Politics start to infect Corona fight

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NEWS ANALYSIS: Norway had mostly managed to escape political conflicts over Corona restrictions, until this week. Suddenly, the Labour Party’s leader of Oslo’s city government didn’t like being told what to do by state health officials, and when the Conservative Party’s health minister intervened, temperatures spiked.

Raymond Johansen of the Labour Party, announcing some, but not all, of the state’s recommended Corona containment measures at Monday evening’s press conference. PHOTO: Oslo kommune

A standoff between Oslo city government leader Raymond Johansen and the state government’s usually affable Health Minister Bent Høie shattered the relative harmony that has otherwise characterized Norway’s approach to the Corona crisis. State government leaders have won public praise for keeping the Corona virus mostly under control, and there’s been remarkable cooperation with leaders at the local government level. Public confidence through it all has generally been high.

Complaints have, not surprisingly, been rising over Corona restrictions that have hit the travel, restaurant and entertainment industries hard. Lots of other Norwegians are growing weary of the constant Corona warnings, even though daily life without face masks and with bars and restaurants reopened has clearly been much better than in many other countries. Young Norwegians, meanwhile, have reacted with excessive partying in recent months that’s now widely blamed for much of the sharp increase in Covid-19 infection levels since August.

It’s those rising infection levels that have alarmed state health officials, and prompted them to issue stricter recommendations that Health Minister Høie expects local officials to follow. When Oslo’s Johansen failed to do so, despite outbreaks all over the city that brought confirmed cases of Covid-19 to as high as 144 per 100,000 residents in some city neighborhoods, Høie tried to crack down.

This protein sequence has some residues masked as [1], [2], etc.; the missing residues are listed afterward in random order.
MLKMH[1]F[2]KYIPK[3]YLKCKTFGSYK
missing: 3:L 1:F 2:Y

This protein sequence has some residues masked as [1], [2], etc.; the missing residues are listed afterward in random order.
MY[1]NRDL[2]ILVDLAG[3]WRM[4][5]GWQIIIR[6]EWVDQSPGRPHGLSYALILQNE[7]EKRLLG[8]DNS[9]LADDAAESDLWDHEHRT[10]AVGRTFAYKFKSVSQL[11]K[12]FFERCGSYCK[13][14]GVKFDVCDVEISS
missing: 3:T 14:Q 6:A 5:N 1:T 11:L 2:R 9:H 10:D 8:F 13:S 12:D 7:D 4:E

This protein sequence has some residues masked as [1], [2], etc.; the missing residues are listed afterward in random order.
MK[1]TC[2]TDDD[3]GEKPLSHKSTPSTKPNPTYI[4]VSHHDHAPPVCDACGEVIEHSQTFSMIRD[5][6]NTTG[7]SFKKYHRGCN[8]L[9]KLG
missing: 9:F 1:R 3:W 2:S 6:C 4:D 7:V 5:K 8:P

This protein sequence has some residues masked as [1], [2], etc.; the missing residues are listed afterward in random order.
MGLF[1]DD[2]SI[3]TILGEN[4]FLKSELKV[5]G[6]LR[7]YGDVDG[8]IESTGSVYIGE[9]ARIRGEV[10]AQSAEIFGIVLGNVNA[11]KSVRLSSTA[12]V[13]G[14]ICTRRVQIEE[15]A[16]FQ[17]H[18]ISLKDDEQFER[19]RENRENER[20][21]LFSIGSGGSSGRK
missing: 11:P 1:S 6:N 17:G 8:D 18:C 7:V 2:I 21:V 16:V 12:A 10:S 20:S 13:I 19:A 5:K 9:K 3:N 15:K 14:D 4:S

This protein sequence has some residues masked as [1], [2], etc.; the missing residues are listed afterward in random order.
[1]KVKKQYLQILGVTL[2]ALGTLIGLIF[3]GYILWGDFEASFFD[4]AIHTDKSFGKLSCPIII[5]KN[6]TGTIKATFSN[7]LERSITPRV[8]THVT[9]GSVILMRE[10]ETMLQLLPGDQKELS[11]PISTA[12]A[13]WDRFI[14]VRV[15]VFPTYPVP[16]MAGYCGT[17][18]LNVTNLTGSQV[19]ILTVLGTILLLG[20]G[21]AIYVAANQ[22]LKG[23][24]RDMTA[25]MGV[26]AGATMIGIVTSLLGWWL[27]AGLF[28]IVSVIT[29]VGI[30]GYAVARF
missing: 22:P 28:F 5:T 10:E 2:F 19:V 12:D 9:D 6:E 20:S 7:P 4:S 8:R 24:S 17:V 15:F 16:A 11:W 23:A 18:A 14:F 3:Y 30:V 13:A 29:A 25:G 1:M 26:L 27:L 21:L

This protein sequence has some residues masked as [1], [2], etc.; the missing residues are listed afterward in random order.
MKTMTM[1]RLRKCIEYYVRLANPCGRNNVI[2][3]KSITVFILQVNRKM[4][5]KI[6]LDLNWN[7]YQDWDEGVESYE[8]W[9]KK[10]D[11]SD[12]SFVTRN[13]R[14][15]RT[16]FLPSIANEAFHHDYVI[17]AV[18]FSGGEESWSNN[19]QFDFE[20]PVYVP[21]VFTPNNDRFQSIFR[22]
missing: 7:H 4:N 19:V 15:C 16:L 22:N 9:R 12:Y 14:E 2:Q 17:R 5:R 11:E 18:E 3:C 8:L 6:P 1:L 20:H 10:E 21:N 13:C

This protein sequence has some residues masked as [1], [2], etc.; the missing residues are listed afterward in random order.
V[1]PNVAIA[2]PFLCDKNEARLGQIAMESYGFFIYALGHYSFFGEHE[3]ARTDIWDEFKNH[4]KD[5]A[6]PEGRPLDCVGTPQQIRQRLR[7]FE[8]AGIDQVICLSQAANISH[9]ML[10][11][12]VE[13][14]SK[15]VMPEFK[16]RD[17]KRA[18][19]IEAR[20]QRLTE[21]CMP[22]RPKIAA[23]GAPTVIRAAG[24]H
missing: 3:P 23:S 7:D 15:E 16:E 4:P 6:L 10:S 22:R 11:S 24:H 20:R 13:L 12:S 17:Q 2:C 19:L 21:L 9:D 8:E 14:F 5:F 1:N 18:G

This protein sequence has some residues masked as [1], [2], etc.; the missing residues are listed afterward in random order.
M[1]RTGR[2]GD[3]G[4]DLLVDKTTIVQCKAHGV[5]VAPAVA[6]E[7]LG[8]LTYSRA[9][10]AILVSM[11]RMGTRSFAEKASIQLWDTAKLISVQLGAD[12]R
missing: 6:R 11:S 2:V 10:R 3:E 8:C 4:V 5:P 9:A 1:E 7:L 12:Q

“I’m extremely worried,” Høie said over the weekend, stressing how he expected Johansen’s city government to follow the new list of measures imposed by the state health officials. They included mandatory use of face masks on public transportation, much stricter limits on social gatherings indoors and even a ban on entry to bars and restaurants after 10pm. Johansen’s Labour Party-colleague who leads Bergen’s city government had quickly imposed the state’s tougher measures when an outbreak hit his west coast city earlier this month, and Høie expected Johansen to do the same.

Johansen refused, opting instead, for example, to simply keep appealing to Oslo residents to follow face-mask recommendations, and to refrain from excessive partying. Even though there were few signs that residents were listening to Johansen, he wanted to postpone implementation of the state health officials’ recommended rules until new statistics were available after the weekend.

Health Minister Bent Høie, showing just how far people need to stay apart during the Corona crisis. PHOTO: Helse departementet